Adding protein powder to your daily diet has numerous advantages. To optimize protein powder effectiveness when taking it as a supplement, you need to understand how protein works in the body, the actions of its various components, and the optimum times to ingest the protein. It is currently recommended to consume a protein shake prior to and following a workout, but this is only one part of the puzzle regarding the use of protein supplementation to achieve a healthy weight, build and repair muscle, and promote stable glucose (sugar) levels in the blood. 
Protein powder effectiveness is linked to quality
Not all protein is the same. This is equally true for whole food sources of protein such as chicken and beef as well as protein powders. Dieticians typically suggest that whole foods are the best source of protein, but difficulty often arises in terms of assessing the quality and amount of protein that you can gain from eating meat, chicken, or fish. Taking protein powders, on the other hand, provides a more reliable amount and consistent quality of protein delivery for important metabolic processes in your body. Among the protein powders that are currently available (pure protein powders only), whey protein delivers the most grams per pound of protein, followed by casein and then soy. 
Protein powder effectiveness is linked to absorption and digestibility
The three main protein powders contain base ingredients: whey, casein, or soy. These are all protein sources that are easily digested by the body. They offer an advantage over whole food protein sources (e.g., meat, eggs, chicken, and fish) by providing ample amounts of protein and decreasing the amount of work the body has to do to use the proteins. In addition, when using protein powders, a significant reduction in calories occurs due to consuming high levels of pure protein, as opposed to eating increased amounts of whole food protein sources which often contain saturated fats. Furthermore, protein powders are designed to be easily absorbed into the body, although each has a different rate of absorption.  Whey and casein powders, which are derived from cows’ milk products, are easily processed by the body. Casein protein has unique qualities that cause it to be absorbed more slowly than the whey form. Soy protein, which is plant-based, is absorbed the quickest and is also used the fastest by the body.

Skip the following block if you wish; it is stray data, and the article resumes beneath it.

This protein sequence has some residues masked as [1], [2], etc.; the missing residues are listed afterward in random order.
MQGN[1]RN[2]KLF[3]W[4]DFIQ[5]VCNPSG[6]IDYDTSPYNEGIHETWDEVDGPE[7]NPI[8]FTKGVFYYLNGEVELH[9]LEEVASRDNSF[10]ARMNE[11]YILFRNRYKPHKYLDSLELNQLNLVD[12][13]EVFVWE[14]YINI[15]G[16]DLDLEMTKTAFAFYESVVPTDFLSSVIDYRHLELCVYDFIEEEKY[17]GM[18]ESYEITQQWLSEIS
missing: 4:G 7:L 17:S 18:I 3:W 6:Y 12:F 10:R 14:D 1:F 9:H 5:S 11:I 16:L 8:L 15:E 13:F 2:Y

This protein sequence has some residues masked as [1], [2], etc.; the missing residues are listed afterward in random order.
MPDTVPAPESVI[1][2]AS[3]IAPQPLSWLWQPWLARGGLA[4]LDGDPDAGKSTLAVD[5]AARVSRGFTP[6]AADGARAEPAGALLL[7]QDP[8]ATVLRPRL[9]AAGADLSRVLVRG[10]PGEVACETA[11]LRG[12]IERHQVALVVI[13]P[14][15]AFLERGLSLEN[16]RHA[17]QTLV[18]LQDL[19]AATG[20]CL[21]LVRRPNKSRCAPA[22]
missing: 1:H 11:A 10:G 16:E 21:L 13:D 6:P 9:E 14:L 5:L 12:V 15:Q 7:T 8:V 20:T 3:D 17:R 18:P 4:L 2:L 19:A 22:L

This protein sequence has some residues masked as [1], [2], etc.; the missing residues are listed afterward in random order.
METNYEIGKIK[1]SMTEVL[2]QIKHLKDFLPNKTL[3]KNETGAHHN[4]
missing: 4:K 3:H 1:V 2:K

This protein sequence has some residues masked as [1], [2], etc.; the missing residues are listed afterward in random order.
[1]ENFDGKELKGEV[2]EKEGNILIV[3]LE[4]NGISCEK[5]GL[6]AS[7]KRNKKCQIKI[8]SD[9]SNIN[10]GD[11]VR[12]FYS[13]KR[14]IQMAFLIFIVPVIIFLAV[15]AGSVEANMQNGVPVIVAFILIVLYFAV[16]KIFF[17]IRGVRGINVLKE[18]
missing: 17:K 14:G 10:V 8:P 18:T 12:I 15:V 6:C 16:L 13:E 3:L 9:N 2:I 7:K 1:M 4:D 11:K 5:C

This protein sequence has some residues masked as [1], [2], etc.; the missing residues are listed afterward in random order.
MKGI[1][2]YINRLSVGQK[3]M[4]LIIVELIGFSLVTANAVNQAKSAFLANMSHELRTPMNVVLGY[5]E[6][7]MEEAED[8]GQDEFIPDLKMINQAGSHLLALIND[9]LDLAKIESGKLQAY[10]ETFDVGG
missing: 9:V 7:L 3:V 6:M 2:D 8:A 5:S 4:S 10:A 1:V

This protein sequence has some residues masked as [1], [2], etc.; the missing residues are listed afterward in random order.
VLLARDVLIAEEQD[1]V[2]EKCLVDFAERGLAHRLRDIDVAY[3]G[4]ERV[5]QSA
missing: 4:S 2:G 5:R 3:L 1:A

Protein powder effectiveness is linked to utilization and timing
Studies have found that protein powder effectiveness is influenced by the time at which you take the supplement [3, 4]. More specifically, proteins that are absorbed fast (e.g., whey or soy) work best when they are ingested just prior to or directly after a period of intense workout.  Proteins that the body absorbs more slowly, such as casein, are recommended for night or early morning supplementation.  In these studies, research scientists found that if you provide your body with a slow digesting form of protein while sleeping or at the start of your day, your metabolic system is stimulated and stabilized. The metabolic system slows down while you are asleep and taking a protein supplement before bed results in a constant protein fuel source for muscle repair and growth as well as weight loss. .
- Aguirre N, van Loon LJ, Baar K. The role of amino acids in skeletal muscle adaptation to exercise. Nestle Nutr Inst Workshop Ser. 2013;76:85-102.
- Tang JE1, Moore DR, Kujbida GW, Tarnopolsky MA, Phillips SM.Ingestion of whey hydrolysate, casein, or soy protein isolate: effects on mixed muscle protein synthesis at rest and following resistance exercise in young men. J Appl Physiol (1985). 2009 Sep;107(3):987-92.
- Tipton, K. D., Elliott, T. A., Cree, M. G., Aarsland, A. A., Sanfor, A. P., & Wolfe, R. R. (2007). Stimulation of net muscle protein synthesis by whey protein ingestion before and after exercise. Am J Physio Endocrinal Metab, E71-E76.
- Tipton KD1, Rasmussen BB, Miller SL, Wolf SE, Owens-Stovall SK, Petrini BE, Wolfe RR.Timing of amino acid-carbohydrate ingestion alters anabolic response of muscle to resistance exercise. Am J Physiol Endocrinol Metab. 2001 Aug;281(2):E197-206.
- Bonnefoy, M., Cornu, C., Normand, S., Boutitie, F., Bugnard, F., Rahmani, A., et al. (2003). The effects of exercise and protein-energy supplements on body composition and muscle function in frail elderly individuals: a long-term controlled randomized study. British Journal of Nutrition, 731-738.